The State of Alaska’s Marijuana Control Board spent several months coming up with a set of regulations, and approved those regs in late November. French says one of the biggest changes the board made to the proposed rules before adopting them was to allow marijuana consumption at a business that sells pot.
“That had not been done by any state that has legalized marijuana: To allow retail establishments to have consumption on the premises. Alaska was the first state to allow that combination of use.”
Marijuana clubs, though, won’t be allowed based on a state Department of Law ruling. At clubs, people would bring their own marijuana to consume, and the club would make money in other ways, such as selling snacks or drinks.
French also addressed the choices available to local communities, including the option to ban retail marijuana.
“If you’re a city or a borough, you can either adopt an ordinance or have a ballot measure of your own that would prohibit all or some of these particular uses from your communities.”
Banning, whether permanently or just to buy some more time, has been discussed by City of Ketchikan elected officials, and by members of the local Marijuana Advisory Committee.
French says other local powers include the ability to add to the state’s regulations. For example, the state rules establish buffer zones around schools and recreation centers, and allow marijuana businesses to remain open for 21 hours a day.
A set of local regulations making its way through the Ketchikan Gateway Borough Assembly details which zones marijuana businesses would be allowed, shortens the operating hours for pot shops to mirror those of local bars, and increases the size of the state’s buffer zones.
The state will not allow any marijuana businesses inside the state-mandated buffer zones. The additional buffers that the borough has established would allow such a business, but only with a conditional use permit.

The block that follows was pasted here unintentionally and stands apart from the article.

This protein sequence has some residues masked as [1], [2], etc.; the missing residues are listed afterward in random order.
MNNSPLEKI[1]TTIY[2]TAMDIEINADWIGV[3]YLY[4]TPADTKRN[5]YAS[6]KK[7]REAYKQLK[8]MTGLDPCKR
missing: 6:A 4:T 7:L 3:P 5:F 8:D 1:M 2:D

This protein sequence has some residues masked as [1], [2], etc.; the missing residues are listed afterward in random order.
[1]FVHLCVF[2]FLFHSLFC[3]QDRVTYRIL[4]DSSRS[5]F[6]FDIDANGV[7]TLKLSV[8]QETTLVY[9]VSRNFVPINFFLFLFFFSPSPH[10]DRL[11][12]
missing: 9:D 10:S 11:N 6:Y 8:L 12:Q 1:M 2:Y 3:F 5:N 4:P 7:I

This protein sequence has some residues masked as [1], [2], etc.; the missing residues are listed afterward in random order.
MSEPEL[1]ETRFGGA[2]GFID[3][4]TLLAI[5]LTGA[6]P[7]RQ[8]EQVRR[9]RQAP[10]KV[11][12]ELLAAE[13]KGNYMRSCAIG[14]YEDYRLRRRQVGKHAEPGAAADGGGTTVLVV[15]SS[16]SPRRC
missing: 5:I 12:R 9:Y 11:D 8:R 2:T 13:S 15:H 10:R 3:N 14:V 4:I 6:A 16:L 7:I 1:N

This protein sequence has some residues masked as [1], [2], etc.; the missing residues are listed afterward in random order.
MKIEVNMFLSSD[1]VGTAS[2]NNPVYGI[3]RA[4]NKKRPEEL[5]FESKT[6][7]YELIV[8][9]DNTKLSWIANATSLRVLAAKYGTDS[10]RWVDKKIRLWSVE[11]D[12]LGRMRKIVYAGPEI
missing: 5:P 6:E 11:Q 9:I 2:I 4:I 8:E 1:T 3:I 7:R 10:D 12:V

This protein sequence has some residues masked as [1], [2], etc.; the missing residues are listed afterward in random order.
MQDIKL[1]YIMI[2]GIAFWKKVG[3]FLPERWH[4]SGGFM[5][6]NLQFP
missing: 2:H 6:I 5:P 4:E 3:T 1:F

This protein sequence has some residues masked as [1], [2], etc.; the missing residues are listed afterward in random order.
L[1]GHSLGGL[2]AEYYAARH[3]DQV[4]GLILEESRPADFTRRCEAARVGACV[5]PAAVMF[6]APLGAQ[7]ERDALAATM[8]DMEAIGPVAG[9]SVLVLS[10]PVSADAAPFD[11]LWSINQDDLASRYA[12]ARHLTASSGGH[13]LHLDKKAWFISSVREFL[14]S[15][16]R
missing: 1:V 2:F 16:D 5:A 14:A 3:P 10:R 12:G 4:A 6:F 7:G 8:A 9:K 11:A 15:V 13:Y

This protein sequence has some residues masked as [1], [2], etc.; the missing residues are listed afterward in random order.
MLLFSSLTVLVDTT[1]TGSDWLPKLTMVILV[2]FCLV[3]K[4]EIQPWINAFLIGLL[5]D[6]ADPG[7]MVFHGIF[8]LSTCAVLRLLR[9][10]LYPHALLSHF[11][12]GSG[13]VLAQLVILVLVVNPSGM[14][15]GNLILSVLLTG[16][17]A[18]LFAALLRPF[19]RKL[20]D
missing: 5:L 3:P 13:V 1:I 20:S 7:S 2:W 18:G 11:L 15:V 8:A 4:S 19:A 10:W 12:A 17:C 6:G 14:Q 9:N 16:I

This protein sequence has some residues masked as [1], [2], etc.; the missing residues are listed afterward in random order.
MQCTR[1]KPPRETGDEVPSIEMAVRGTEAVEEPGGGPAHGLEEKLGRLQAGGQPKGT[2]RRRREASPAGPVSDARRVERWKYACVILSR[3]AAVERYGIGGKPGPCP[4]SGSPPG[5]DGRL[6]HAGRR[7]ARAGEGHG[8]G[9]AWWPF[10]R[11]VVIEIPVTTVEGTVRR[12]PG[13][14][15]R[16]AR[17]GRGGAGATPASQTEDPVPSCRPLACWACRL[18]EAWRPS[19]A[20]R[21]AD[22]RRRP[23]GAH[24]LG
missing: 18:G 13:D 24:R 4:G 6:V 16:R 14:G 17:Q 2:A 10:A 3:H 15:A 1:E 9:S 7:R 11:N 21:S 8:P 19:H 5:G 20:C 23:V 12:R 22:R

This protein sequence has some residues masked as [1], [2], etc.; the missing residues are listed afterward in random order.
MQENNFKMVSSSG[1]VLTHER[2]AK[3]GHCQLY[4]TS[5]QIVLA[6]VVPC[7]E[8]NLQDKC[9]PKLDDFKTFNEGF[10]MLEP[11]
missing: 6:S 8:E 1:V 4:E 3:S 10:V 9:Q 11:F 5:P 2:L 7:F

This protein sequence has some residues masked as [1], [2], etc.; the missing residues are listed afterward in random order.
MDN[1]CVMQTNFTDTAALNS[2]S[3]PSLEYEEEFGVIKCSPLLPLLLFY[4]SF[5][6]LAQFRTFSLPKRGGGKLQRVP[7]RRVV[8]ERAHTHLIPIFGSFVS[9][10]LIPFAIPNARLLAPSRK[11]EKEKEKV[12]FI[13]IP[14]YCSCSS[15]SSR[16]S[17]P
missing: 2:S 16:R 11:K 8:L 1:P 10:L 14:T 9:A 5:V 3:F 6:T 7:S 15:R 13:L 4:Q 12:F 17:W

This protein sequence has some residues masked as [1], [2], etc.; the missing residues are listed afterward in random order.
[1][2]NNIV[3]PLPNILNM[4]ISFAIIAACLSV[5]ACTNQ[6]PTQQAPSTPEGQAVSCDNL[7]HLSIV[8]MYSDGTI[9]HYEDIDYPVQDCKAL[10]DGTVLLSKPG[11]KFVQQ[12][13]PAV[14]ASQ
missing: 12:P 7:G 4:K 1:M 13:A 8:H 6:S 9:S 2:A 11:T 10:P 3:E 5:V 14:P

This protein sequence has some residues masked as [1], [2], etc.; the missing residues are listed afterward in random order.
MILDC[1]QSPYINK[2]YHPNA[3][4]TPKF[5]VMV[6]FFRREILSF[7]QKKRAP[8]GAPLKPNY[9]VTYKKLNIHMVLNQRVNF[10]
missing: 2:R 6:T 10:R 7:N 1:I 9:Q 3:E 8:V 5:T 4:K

French showed a map of downtown Ketchikan, and how the state and local buffers would make it challenging for any marijuana business to open in that area.
“A lot of this area, especially downtown, is prohibited by Marijuana Control Board standards. If it’s not prohibited, for the most part it’s going to be a conditional use permit that goes to the planning commission.”
One audience member asked about the state’s regulations related to edible and concentrated marijuana products. French says state officials learned from mistakes made in Colorado.
For example, he says, the packaging for edible products in Alaska can’t be made appealing for children. Also, French says, the potency per serving size for edible products is 5 milligrams, which is half the potency per serving for products in Colorado.
And, he says, Alaska will require that each serving be individually wrapped.
“So, they can’t have a big candy bar, that someone says, ‘Oh, you just take one bite of it,’ and then put it back and that’s your serving, or take a half a bite of a cookie and say that’s fine. No: Each one of these servings has to be individually wrapped, so you don’t have this misunderstanding or people not understanding what a serving is.”
French says the state should start accepting marijuana business license applications in late February, with permits distributed as early as May.
The Ketchikan Borough Assembly will hold a public hearing and second vote on local regulations during its upcoming meeting on Dec. 21.